Oil Spaces: The Global Petroleumscape in the Rotterdam/The Hague area

Carola Hein, TU Delft

Corporate and public actors have inserted the physical and financial flows of petroleum into built spaces. Identifying different layers–both visible and invisible, physical and depicted–that combine into a palimpsestic global petroleumscape, the presentation posits that the everyday use, representation, and mostly positive appreciation of petroleum-related structures among citizens of different classes, races, cultures, genders, and ages has created path dependencies and established feedback loop or an energy culture that helps maintain the buildings and urban forms needed for physical and financial oil flows and celebrates oil as a heroic cultural agent – thus leading societies to consume more oil. Following a general analysis, the article uses the Rotterdam/Den Haag area, part of the North West European petroleum hub, as a case study. In appreciating the power and extent of oil can we engage with the complex challenges of sustainable design, policymaking, heritage, and future built environments beyond oil.

 

 

Carola Hein is Professor and Head, History of Architecture and Urban Planning Chair at Delft University of Technology. She has published widely in the field of architectural, urban and planning history and has tied historical analysis to contemporary development. Among other major grants, she received a Guggenheim Fellowship to pursue research on The Global Architecture of Oil and an Alexander von Humboldt fellowship to investigate large-scale urban transformation in Hamburg in international context between 1842 and 2008. Her current research interests include the transmission of architectural and urban ideas, focusing specifically on port cities and the global architecture of oil. She has curated Oildam: Rotterdam in the oil era 1862-2016 at Museum Rotterdam. She serves as IPHS Editor for Planning Perspectives and as Asia book review editor for Journal of Urban History.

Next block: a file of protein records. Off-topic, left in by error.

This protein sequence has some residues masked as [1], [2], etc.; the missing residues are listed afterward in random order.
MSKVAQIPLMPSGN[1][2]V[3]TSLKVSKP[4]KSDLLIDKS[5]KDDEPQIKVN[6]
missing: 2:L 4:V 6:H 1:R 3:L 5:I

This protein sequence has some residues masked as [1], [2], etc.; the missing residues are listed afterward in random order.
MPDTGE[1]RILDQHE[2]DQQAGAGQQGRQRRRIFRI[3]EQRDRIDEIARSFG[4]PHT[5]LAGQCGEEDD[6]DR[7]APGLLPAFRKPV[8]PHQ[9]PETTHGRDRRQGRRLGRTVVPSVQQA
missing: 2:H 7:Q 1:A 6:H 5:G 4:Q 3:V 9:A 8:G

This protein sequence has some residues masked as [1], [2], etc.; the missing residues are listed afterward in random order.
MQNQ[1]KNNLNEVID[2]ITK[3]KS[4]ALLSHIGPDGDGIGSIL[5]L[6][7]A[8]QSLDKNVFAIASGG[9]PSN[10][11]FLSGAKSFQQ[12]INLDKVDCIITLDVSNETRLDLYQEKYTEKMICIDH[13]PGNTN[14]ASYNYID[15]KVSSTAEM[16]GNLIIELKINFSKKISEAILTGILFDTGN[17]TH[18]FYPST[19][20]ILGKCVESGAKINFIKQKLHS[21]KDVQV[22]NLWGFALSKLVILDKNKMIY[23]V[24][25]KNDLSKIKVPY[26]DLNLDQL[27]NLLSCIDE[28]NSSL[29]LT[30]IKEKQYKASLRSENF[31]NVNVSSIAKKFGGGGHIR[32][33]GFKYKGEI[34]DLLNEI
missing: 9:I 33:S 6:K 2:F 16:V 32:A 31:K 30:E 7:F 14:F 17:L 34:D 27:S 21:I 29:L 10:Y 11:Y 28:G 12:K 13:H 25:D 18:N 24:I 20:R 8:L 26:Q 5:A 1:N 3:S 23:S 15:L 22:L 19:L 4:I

Her books include: The Routledge Planning History Handbook (2017), Uzō Nishiyama, Reflections on Urban, Regional and National Space (2017), History, Urbanism, Resilience, Proceedings of the 2016 IPHS conference (2016), Port Cities: Dynamic Landscapes and Global Networks (2011), Brussels: Perspectives on a European Capital (2007), European Brussels. Whose capital? Whose city? (2006), The Capital of Europe. Architecture and Urban Planning for the European Union (2004), Rebuilding Urban Japan after 1945 (2003), and Cities, Autonomy and Decentralisation in Japan. (2006), Hauptstadt Berlin 1957-58 (1991). She has also published numerous articles in peer-reviewed journals, books, and magazines.